Viw Magazine


  • Written by Sophia Smith

Talking about money is not easy, especially if you’re going through a rough patch, and if your bank account has taken a hit in recent months or years. Nevertheless, it’s important that you acknowledge the problem and tackle it head-on, otherwise it will permeate your every thought, and every waking minute of your day-to-day life. Yes, financial stress is that hard, and the sooner you recognize that it’s taking a toll on your mental and physical well-being, the better.

Aside from some essential financial tips you should read up on, today we are also going to talk about the impact of financial stress on your overall health and long-term well-being, how money trouble is affecting your life, and what you can do right now to shift the tide. Let’s dive in.

Understanding how financial stress affects your health

It should come as no surprise that financial stress has a direct correlation to emotional, psychological, and even physical stress. After all, money is one of the top things people worry about, and the more you worry, the more you start to adopt unhealthy lifestyle habits, your mind becomes a blur, and your mood starts to diminish with each passing day. This is why, over the years, researchers have linked financial stress to numerous mental and physical conditions, including cardiovascular disease, migraines, insomnia, depression and mood swings, cancer, and more.

But that’s just the tip of the iceberg. Research conducted in Helsinki concluded that people who suffered from chronic stress at work were at a higher risk of developing metabolic syndrome, heart disease, stroke, and type 2 diabetes. Combined, all of these and many other conditions related to financial stress can significantly lower your quality of life in the long term.

Your mental health will suffer as well

Financial stress primarily affects your emotional and psychological health, so there is a need to separate these issues from physical conditions in order to understand the true risks financial burdens pose, and how to develop an effective plan to prevent or overcome them in the future. From developing migraines and an occasional nagging headache, all the way to falling into the abyss of depression, crippling anxiety, and insecurity, worrying about money can, to put it bluntly, ruin your life.

Through decades of research, studies have found time and time again links between financial stress and mental conditions, all of which can have a snowball effect on your life if you allow mental conditions to pull you towards unhealthy lifestyle habits such as smoking, gambling, drinking, or worse. With all of this in mind, let’s move on to the most important things you should do to overcome financial stress and avoid related health risks.

The importance of insurance for long-term health

First things first, it’s important to understand that you can’t hope to start rebuilding your life and finances if you constantly worry about your health, or if you’re suffering from chronic physical or mental conditions, whether they are related to your financial troubles or not. The truth of the matter is that paying for medical expenses can be difficult if not downright impossible sometimes, which will only fuel the mental stress and anxiety.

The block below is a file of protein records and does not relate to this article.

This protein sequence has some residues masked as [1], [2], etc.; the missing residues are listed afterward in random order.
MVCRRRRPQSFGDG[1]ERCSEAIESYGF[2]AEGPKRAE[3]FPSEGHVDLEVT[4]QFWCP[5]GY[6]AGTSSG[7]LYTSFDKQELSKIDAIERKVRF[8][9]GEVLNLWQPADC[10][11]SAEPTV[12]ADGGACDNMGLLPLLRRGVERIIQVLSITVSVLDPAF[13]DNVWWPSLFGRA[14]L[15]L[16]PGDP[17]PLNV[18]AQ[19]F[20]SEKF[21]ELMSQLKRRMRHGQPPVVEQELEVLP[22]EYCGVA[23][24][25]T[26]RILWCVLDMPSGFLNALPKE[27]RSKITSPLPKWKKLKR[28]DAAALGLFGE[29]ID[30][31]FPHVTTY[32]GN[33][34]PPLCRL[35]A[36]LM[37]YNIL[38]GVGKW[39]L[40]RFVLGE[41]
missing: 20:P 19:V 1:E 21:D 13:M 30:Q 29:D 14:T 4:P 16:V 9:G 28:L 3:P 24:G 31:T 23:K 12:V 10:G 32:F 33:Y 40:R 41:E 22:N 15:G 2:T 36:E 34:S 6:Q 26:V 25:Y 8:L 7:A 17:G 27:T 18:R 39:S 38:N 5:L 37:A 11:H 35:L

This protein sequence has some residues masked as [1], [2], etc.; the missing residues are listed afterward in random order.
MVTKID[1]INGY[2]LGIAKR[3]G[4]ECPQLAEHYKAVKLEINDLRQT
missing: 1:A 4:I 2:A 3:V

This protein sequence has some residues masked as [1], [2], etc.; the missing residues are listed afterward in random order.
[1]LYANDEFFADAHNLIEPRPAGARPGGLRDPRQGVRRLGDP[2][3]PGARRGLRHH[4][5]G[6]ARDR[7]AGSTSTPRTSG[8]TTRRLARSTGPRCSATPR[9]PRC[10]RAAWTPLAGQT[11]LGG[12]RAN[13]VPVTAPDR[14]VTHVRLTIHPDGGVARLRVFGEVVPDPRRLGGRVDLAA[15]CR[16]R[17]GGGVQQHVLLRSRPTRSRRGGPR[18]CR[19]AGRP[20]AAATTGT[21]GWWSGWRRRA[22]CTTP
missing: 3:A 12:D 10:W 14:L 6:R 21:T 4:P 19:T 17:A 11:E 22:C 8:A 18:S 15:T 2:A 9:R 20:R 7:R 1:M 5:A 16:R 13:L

This is why you need proper coverage, especially against serious medical conditions such as cancer insurance if you are to stop worrying about what might happen, and start focusing on getting out of your financial rut. What’s more, the right insurance policy will help you fund your treatment and focus on getting better without succumbing to the stress of trying to find ways to pay for medical bills. Once you’re insured, you can move on to the next step.

Analyze your spending habits

There’s always something you can cut back on in order to save some extra money or reallocate cash flow towards a better investment. If you have some unhealthy habits such as smoking or drinking, or even shopping in general, now’s the time to cut it out of your life for good and direct your finances towards building a stable future – which will directly improve your mental and physical health. Consider investing in a pension plan, a savings account, or saving to launch your own business, buy a new computer or enlist in a class to better your career, and anything else that might help you on the path to success.

Create a long-term financial plan

And finally, you need a feasible long-term financial plan that you can stick to if you are to build a stable future. Be sure to list out your mid and long-term goals, after which you can analyze the costs associated with each. What you might find is that you need to start saving now to reach certain goals, but more importantly, this will incentivize you to apply yourself and seek better employment in order to reach your goals as quickly as possible.

Wrapping up

Financial stress and mental and physical health are directly correlated, which is why you need to acknowledge that your financial troubles are negatively affecting your overall health. After that, you can apply what you’ve read today to create a great long-term plan and build a financially-stable future for you and your loved ones.


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